COACH WEIS: Well, I think that it tells you that that defensive end is playing very disruptive football. I think that usually the guys who — in a 3-4 defense that are making the majority of tackles are the linebackers, so I would say it’s quite unusual to tell you the truth. You look at almost every 3-4 defense you go around, it’s usually the inside linebackers/outside linebackers.
Q. Does it say more about Trevor (Laws), the limitations the linebackers are having, or a little bit of both?
COACH WEIS: It’s probably a little bit of both, but he’s having just a banner year. I had more scouts last year not notice him, and almost everyone that comes in says, “he’s playing very well.” That’s one of the reasons why Trevor came back was to make sure he did it — was part of an upgrade in his stock. That was one of the reasons why he came back, and I think he’s certainly doing that by his performance on the field.
Q. If Jimmy (Clausen) is healthy enough, he’s the starter?
COACH WEIS: That’s what it would be. If he’s healthy enough, he’ll start.
Q. To the quarterbacks. You’ve said since before the season started that you wouldn’t rule out using two. Could you see a benefit from a learning standpoint to using two in a game?
COACH WEIS: Not really, to tell you the truth. I think that we have two — these two guys have kind of fallen into fairly similar patterns, their style of play. They’re not the exact same player, but they’re fairly similar in their style of play, so I think, you know, one has got to be one and one has got to be two.
Q. As far as the progress the younger guys have made since the season started, how much of that is playing as opposed to being a freshman or a sophomore, inexperienced and thinking too much?
COACH WEIS: I think it’s a combination of both things. I think playing experience is invaluable. Anytime you have a guy that’s been playing, all of the sudden it’s three games, then it’s five games, then it’s a season, then it’s two seasons, you’re going to see that a lot of things that you take for granted with a junior or senior, you gotta spoon-feed a freshman. That being said, I think there is a lot to the maturity process of coming in from a high school kid that you’re the best thing since sliced bread, and now you’re just one of the guys when you walk in there. I think you go through a maturation process that — when we went to college. It’s no different for them, just they haven’t been playing — they’re playing football with a lot more scrutiny.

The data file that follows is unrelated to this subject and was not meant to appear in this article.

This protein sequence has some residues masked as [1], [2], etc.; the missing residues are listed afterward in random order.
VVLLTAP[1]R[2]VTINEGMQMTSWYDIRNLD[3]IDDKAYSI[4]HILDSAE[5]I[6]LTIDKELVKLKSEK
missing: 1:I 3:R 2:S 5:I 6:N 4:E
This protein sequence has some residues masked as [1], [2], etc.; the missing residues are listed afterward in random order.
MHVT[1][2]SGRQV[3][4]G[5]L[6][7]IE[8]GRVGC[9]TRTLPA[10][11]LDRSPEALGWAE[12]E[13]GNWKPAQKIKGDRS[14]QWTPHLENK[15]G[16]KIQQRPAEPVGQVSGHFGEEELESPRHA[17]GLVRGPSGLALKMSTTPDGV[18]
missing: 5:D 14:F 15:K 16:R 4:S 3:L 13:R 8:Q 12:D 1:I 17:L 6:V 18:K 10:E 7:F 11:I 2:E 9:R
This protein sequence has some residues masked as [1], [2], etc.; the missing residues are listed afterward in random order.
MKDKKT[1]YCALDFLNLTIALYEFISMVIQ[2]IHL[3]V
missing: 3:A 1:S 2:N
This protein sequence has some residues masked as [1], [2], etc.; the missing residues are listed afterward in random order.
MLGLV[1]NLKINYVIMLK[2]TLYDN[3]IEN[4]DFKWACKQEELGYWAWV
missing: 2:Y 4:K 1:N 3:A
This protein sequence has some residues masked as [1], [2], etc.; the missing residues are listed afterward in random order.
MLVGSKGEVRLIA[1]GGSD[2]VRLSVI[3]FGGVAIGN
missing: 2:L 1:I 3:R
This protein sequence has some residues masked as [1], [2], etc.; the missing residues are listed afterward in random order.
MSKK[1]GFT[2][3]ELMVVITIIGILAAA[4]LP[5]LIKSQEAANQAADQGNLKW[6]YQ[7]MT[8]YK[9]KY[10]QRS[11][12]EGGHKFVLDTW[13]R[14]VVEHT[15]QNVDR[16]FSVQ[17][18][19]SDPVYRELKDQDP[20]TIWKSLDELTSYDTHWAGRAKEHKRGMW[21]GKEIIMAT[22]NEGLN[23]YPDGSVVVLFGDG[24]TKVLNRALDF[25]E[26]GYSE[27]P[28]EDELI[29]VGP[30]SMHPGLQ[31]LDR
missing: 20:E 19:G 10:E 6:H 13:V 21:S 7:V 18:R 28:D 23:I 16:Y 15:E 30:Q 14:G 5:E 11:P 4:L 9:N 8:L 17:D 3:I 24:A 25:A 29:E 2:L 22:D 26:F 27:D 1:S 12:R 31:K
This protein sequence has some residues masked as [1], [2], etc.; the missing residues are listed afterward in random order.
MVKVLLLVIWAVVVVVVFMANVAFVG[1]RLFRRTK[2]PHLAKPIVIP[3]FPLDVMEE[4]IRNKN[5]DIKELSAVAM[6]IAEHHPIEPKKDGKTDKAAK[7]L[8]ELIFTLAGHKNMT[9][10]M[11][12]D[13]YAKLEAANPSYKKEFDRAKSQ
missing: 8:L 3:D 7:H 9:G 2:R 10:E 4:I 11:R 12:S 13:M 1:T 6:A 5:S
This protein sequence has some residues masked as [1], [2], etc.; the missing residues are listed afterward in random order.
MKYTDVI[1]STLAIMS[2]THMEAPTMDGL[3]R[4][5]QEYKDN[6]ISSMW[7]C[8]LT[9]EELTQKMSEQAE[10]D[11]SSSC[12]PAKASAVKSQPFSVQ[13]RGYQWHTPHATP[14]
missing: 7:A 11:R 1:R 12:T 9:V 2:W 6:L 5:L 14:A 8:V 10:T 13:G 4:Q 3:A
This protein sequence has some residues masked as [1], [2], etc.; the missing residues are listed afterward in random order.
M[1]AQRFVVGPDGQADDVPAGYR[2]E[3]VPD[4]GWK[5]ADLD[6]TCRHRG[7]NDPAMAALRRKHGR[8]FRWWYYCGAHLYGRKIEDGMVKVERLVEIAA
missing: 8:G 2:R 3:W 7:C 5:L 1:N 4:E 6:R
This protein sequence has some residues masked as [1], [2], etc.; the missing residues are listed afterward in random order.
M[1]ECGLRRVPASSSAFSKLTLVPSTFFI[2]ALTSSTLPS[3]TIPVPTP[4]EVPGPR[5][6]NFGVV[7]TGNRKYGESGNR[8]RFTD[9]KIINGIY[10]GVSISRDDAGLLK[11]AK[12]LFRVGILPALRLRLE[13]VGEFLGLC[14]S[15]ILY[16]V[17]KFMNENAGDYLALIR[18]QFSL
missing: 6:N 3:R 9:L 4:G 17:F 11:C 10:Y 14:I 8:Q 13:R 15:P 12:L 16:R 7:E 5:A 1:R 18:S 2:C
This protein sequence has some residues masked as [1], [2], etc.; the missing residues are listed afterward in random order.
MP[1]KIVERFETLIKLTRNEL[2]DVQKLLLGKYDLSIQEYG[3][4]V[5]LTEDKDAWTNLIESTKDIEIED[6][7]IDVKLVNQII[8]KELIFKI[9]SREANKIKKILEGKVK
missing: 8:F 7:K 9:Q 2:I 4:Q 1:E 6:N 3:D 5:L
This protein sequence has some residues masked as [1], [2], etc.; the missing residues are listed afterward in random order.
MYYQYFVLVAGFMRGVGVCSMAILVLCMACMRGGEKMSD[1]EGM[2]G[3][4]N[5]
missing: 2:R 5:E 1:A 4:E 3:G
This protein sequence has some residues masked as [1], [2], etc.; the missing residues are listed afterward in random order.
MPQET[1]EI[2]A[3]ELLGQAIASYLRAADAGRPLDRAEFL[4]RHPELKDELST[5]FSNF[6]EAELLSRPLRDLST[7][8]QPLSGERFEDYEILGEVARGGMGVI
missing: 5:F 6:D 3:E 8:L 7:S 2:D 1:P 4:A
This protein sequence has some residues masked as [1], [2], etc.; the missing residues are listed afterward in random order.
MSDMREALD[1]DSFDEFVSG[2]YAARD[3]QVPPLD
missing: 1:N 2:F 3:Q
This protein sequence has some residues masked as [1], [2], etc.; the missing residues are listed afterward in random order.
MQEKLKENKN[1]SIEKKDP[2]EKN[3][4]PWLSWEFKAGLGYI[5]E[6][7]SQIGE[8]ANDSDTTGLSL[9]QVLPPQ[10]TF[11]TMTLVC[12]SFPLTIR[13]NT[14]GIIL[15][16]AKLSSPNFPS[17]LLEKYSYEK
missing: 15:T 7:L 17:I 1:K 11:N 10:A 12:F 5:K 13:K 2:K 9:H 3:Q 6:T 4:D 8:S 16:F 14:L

Q. In the year and a half that (UCLA defensive coordinator DeWayne) Walker has been there, what’s the biggest thing that you’ve been able to see that he brings to the defense?
COACH WEIS: DeWayne, when he got there last year the thing he did is he got them to play fast, and they must have had athletes there already, because he didn’t all of the sudden in five seconds get those guys to come there, a lot of them had to be there. The year before I didn’t see them play fast. Last year, they did. Not only in our game, but in each game, and this year they’re playing fast. So I think there’s a lot to that. Sometimes you’ll give up size at positions for guys that can giddyup and go. That’s probably one of the things that’s been the toughest thing about their defense is that they play fast.
Q. Have you ever been to the Rose Bowl?